"Ever the charmer," Ginny snorted, glancing away. "Emeryth should be able to vouch for the fact that I'm not quite so despicable as the rest of my house, and for Christssakes, Draco, your father gave it to me the first time and it worked then."
"I'll want something in return for asking him." Seeing her start to nod, Draco raised a hand. "Uh-uh-uh. Note I said 'for asking him'. I make no promises that I can actually obtain it."
"What do you want then?"
Oh, this could be very useful to him. If nothing else, it would serve to annoy Pothead, his Weasel and his Mudblood... if he chose to let them know. "I've not decided yet. Shall we just say... a favour? No time limit, I warn you. You may end up owing me for years."
"One favour. Not sexual," Ginny stipulated, holding out her hand for him to shake.
"My dear little Weasel, that I have Pansy for." He shook her hand slowly, not releasing her fingers until the very last second, at which point he nodded, turned on his heel, and returned to the Slytherin common room, leaving Ginny to find her way back to Gryffindor alone.
"Ginny, who's writing to you?" Ron asked his little sister in surprise a week and a half later, on a peaceful but chilly Saturday midmorning, after a snowy owl larger than Hedwig swooped down over her. It dropped a brown-paper parcel in her lap, taking care not to clip her breakfast plate with it, then snatched a kipper from Natalie's plate beside her and winged its way out the open doors again.
Ginny gave him a look of disdain and tucked the parcel into a pocket, catching Draco's eye over the tables and nodding nigh-imperceptibly in thanks. He nodded in return, glancing away as quickly as she did to ensure no one noticed their acknowledgement of each other.
"That's for me to know and you never to find out, Ronnie." Honestly, who the hell did he think he was? Her only remaining brother at school, of course, but she didn't have to listen to him. Bill and Charlie she respected, and she'd practically worshipped Percy as a small child, but Ron had nowhere near their authority.
"Ginny, I'm family! I'm the only family you have here, what with the twins graduating last year. C'mon, if you don't tell me who are you going to tell?" Ron pleaded. If she wasn't going to let him know, she could at least be gracious enough to tell him who he could go to for information.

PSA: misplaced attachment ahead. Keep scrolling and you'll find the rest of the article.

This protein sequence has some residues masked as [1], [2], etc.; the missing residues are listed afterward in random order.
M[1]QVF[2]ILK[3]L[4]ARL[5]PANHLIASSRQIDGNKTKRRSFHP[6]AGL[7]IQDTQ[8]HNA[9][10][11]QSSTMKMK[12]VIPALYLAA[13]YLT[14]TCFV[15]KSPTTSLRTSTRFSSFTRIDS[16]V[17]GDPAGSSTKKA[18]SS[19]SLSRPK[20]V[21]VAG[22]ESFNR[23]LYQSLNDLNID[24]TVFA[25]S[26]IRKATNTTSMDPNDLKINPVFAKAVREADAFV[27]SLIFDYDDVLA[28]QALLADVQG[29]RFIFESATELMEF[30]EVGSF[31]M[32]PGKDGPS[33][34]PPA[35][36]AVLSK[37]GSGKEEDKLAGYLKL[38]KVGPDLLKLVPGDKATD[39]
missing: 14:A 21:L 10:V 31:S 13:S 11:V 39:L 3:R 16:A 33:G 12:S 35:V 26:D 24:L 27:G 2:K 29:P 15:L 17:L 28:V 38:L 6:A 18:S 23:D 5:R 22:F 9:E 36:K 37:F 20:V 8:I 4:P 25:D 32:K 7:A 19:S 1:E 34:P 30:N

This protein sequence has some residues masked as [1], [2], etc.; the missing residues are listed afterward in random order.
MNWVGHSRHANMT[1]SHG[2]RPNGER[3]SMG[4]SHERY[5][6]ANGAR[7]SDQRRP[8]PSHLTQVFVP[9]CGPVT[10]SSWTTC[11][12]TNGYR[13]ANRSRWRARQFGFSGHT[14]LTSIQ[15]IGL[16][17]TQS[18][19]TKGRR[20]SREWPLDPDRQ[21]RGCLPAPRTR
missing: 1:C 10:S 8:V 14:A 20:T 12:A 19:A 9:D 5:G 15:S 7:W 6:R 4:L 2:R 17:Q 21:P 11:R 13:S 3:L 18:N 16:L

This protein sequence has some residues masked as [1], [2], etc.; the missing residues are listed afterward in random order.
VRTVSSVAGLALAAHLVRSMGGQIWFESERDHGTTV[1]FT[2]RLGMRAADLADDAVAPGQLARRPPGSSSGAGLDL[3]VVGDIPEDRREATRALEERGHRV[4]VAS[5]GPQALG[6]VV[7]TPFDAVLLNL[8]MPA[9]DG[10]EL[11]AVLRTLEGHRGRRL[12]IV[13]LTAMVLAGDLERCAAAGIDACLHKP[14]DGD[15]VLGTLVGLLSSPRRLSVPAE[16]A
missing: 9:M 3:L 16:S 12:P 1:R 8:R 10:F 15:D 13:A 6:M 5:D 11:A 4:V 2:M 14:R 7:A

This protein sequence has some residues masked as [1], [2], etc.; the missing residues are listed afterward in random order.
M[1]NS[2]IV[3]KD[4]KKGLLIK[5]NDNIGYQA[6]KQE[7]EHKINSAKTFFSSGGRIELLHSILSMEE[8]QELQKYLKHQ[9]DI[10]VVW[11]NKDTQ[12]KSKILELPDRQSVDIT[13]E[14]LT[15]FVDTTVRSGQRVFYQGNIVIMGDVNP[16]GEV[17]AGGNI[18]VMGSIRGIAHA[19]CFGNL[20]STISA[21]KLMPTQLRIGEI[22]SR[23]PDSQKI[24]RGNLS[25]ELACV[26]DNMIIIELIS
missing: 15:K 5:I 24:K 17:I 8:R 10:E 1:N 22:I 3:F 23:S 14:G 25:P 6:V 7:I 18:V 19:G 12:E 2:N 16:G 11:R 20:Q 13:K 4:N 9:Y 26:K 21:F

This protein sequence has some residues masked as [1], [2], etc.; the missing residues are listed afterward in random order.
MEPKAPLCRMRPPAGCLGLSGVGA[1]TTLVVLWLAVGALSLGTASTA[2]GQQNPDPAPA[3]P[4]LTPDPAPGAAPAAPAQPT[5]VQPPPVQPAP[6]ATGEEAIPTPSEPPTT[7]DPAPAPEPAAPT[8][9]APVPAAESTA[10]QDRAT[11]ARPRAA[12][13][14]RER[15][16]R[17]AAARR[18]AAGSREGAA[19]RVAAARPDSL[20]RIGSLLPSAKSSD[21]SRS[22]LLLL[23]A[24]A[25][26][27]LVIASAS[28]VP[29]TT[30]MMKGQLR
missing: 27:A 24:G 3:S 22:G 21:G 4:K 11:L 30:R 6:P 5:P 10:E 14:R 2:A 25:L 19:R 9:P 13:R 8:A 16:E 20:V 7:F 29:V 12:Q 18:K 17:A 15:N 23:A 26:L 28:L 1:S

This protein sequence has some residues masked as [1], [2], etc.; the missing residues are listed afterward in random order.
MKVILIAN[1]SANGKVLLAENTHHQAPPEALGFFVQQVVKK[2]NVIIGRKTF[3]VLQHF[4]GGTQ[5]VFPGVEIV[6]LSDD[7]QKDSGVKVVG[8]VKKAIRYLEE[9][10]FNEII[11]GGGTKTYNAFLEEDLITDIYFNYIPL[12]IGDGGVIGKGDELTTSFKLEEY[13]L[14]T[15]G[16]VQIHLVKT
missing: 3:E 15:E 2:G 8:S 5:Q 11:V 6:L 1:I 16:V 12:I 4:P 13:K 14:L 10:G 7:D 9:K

"Absolutely no one. Have a lovely day." Ruffling his hair cheerfully, she sidestepped his grab for her pockets with the ease borne of living with six brothers, ducked out past the seventh-year Gryffindors, and flashed a cheerful sneer at Cho where the head girl sat at the top of Ravenclaw table as she went out the doors toward the stairs.
She reached Gryffindor Tower only twenty minutes later-brilliant timing, considering that it included a detour to ask Professor Flitwick about the correct pronunciation for the Vigoro-Denuo charm. The tiny professor had ensconced himself in his office with tea, scones and books to sit out the morning away from the rabble and get some reading done himself, but he'd been more than happy to help a student out who needed to know more about an obscure charm.
Her speed kind of impressed her, even if she did say so herself, and she ran up the last stairs to get to her dormitory, flinging the door open and slamming it shut once there, and hugging the tiny parcel closely the entire way. She knew what she was doing now, even though the future aspects of the plan were murky. She knew what she'd be doing in the next ten minutes, and after that, things would take care of themselves. She was brave, and she was smart. She had grown up now, and she remembered Tom Riddle's mode of operation. He would be the same as before. Maybe he would have lost his memory of her, and even if he hadn't then she'd just try her hand at Obliviating a book.